Born OTD in 1944, German essayist, writer & academic, W. G. Sebald. At first The Emigrants appears simply to document the lives of four Jewish emigres in the 20th century. But gradually, as Sebald’s precise, almost dreamlike prose begins to draw their stories, the four narrations merge into one overwhelming evocation of exile & loss. Written with a bone-dry sense of humour & a fascination with the oddness of existence The Emigrants is highly original in its heady mix of fact, memory, fiction & photographs.

A concomitant theme is the impact of World War II and the Holocaust on German nationals, particularly on those of … More

The Emigrants is divided into four sections, each one documenting the life of a man no longer living in the country of his birth, men who in the twilight of their lives can find no peace with the past, no happiness in the present. While the book is categorized as fiction, each story reads like a personal narrative, an intimate encounter between the narrator and his subjects.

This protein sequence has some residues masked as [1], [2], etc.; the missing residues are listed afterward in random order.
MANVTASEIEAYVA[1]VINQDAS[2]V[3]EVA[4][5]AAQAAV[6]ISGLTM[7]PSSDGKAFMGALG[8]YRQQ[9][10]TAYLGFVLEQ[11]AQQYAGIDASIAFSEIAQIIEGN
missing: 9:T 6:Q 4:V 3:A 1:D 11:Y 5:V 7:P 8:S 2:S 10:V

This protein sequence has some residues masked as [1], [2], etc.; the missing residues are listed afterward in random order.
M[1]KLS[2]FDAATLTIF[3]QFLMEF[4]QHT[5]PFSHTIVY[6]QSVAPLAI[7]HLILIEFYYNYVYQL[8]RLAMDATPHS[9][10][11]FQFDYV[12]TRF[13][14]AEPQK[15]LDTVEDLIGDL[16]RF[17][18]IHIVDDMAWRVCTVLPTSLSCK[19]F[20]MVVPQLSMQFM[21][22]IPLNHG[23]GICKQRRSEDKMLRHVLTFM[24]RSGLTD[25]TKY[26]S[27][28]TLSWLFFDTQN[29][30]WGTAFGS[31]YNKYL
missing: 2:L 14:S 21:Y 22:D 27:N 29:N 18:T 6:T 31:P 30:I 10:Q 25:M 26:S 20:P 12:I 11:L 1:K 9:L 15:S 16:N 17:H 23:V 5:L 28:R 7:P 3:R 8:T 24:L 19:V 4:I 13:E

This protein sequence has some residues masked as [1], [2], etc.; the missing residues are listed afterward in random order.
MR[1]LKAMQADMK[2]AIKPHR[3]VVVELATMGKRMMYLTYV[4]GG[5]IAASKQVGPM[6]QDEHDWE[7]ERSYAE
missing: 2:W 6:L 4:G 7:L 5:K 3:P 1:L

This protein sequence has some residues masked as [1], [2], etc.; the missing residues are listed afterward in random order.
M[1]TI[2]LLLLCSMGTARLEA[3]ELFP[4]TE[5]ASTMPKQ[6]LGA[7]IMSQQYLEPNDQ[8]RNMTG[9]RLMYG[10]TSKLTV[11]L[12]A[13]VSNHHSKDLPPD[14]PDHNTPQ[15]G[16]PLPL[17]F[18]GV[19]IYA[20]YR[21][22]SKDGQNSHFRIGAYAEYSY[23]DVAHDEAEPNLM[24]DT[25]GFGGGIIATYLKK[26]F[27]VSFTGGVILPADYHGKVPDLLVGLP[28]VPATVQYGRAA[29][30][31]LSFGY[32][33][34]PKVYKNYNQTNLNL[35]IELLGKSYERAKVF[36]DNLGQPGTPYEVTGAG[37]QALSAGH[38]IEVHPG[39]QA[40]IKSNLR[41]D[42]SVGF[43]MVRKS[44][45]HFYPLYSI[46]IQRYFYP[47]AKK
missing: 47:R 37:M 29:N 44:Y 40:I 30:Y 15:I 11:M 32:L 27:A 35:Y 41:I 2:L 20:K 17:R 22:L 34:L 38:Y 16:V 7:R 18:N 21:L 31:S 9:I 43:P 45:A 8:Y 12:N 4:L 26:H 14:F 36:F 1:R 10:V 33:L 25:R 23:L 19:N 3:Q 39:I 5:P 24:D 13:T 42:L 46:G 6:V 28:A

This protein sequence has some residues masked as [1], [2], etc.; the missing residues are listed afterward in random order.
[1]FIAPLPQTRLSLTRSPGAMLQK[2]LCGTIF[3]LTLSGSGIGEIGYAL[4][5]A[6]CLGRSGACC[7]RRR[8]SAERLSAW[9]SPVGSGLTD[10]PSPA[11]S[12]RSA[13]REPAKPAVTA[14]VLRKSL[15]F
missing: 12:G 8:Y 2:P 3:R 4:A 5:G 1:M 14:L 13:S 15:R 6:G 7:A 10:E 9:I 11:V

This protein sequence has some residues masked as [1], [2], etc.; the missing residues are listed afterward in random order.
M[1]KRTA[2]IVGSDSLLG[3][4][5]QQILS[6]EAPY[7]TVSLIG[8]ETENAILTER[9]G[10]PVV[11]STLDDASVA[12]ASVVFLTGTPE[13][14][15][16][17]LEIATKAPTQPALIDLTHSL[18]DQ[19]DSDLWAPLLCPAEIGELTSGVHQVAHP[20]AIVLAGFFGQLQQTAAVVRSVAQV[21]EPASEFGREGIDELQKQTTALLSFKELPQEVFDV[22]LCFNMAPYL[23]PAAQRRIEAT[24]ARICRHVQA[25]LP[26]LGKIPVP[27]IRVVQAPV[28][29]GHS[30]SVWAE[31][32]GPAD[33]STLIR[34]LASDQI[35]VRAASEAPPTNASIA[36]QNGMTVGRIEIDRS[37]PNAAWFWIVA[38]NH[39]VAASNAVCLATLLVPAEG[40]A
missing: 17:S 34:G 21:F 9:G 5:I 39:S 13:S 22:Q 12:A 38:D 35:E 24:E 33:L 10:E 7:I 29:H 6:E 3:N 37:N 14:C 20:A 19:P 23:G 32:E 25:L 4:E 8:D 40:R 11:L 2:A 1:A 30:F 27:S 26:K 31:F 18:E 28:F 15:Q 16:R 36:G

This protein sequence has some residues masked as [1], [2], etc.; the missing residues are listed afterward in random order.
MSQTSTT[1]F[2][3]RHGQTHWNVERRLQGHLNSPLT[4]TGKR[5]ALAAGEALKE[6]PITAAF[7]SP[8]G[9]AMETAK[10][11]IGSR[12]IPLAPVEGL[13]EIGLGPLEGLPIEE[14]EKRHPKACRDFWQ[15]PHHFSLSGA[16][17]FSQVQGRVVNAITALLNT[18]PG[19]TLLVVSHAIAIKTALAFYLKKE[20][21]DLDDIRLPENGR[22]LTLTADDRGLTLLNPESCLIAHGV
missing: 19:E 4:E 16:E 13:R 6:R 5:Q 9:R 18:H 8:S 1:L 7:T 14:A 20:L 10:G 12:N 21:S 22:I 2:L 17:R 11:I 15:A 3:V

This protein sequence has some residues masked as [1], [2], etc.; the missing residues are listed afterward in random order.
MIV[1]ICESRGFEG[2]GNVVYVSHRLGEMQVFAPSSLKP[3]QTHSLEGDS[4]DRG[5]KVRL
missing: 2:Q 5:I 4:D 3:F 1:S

To enhance the illusion that these stories are true, Sebald had embedded black and white photos throughout the narrative. This … More